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Expert's Corner — sand

TIP: Two coats, minimum

coats sand sheen the finishing store thinned varnish wood woodfinishing woodwork woodworking

TIP: Two coats, minimum

It almost always takes at least two coats of any finish to develop the sheen a finish is designed to produce: gloss, satin, flat, or whatever. The first coat seals the wood. The second coat develops the sheen. The exception to the two-coat rule would be if you apply the first coat really thick. This can usually be done only on horizontal surfaces. The reason two coats are usually necessary is that a lot of the first coat soaks into the wood, so there isn’t enough build to produce the sheen. If you’re applying highly thinned coats, as shown with...

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TIP: How Much To Sand?

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TIP: How Much To Sand?

One of the most difficult aspects of wood preparation is knowing how much to sand to remove all the machine marks and other flaws. Here’s a trick that may make it easier. Draw some pencil marks on the wood. Then sand the wood until you have removed them entirely. Sanding is very personal. We all sand differently. We use different grits, more or less pressure, more or fewer passes and with more or less wear on the sandpaper. So you may determine that, for you, sanding off the pencil marks once is enough. Or you may determine that drawing a...

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TIP: Filling Pores with Sanding Sealer

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It’s generally better to use a dedicated paste wood filler (pore filler) to fill pores than the finish itself, or sanding sealer, because finishes continue shrinking. This will cause the pores to noticeably open up a little after a few weeks or months. But you can use the finish for filling, especially if it’s water-based because water-based finishes sand fairly easily and don’t shrink as much as varnish and lacquer. Apply several coats, sand them back using a flat block to back your sandpaper, and continue doing this until the pores are filled. Varnish and lacquer are more difficult to...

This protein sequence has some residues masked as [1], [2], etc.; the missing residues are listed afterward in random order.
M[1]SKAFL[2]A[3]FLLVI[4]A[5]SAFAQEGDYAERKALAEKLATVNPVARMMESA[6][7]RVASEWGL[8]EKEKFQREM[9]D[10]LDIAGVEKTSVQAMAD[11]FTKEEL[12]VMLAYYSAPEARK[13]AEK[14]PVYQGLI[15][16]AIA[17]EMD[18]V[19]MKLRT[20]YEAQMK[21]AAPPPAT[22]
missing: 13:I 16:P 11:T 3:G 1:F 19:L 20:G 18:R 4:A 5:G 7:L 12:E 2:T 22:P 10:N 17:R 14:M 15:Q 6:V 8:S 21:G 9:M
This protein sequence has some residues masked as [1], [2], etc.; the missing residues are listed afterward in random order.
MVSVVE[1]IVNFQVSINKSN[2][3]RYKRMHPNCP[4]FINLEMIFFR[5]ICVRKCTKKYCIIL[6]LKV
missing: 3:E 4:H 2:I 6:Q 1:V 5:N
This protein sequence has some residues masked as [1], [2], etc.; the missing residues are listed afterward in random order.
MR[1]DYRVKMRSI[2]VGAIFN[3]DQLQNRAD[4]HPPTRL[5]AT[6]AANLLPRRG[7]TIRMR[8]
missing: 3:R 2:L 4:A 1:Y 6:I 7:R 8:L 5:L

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TIP: Sand Oil Finish Wet

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TIP: Sand Oil Finish Wet

For the ultimate in smooth feel with an oil or oil/varnish-blend finish, sand the finish between coats while it is still wet—that is, before wiping off the excess. You can use any grit sandpaper, but the finer grit you use, the smoother the result. I like to use 600-grit, but 400-grit also works well. Sand with the grain, of course. As long as you have sanded the wood to 180-grit or finer, you don’t have to sand much to remove the coarser scratches. The reason this trick works so well is that the oil acts as a lubricant for the...

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TIP: Finisher’s Glossary: Silicon or Silicone?

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Silicon and silicone are not the same thing, and the terms are used inaccurately so often that I thought it might be worthwhile to explain the difference. Simply put, silicon (rhymes with the man’s name, Don) is sand, and silicone (rhymes with “shown”) is an oil or gel that is used in furniture polishes, caulk and breast implants. Silicone is made from silicon but is clearly very different. It’s Silicon Valley, not silicone valley as it’s often called. The most egregious misuse of these two words I think I ever heard was a finish teacher explaining to the class that...

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